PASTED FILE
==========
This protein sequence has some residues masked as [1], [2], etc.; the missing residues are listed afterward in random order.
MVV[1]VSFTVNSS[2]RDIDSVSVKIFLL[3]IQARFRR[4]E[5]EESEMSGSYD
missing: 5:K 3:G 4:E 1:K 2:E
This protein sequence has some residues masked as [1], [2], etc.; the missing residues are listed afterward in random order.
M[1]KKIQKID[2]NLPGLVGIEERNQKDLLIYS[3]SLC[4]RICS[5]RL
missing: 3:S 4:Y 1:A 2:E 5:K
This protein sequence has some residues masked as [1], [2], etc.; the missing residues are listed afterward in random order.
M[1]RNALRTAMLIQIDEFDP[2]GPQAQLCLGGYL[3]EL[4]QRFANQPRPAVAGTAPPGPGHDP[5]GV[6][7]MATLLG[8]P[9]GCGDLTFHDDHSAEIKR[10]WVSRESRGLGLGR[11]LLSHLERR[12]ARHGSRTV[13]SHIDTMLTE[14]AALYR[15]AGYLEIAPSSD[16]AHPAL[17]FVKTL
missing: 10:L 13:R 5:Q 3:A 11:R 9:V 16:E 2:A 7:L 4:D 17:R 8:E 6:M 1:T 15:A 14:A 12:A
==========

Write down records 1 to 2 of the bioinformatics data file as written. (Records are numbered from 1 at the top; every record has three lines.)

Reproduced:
This protein sequence has some residues masked as [1], [2], etc.; the missing residues are listed afterward in random order.
MVV[1]VSFTVNSS[2]RDIDSVSVKIFLL[3]IQARFRR[4]E[5]EESEMSGSYD
missing: 5:K 3:G 4:E 1:K 2:E
This protein sequence has some residues masked as [1], [2], etc.; the missing residues are listed afterward in random order.
M[1]KKIQKID[2]NLPGLVGIEERNQKDLLIYS[3]SLC[4]RICS[5]RL
missing: 3:S 4:Y 1:A 2:E 5:K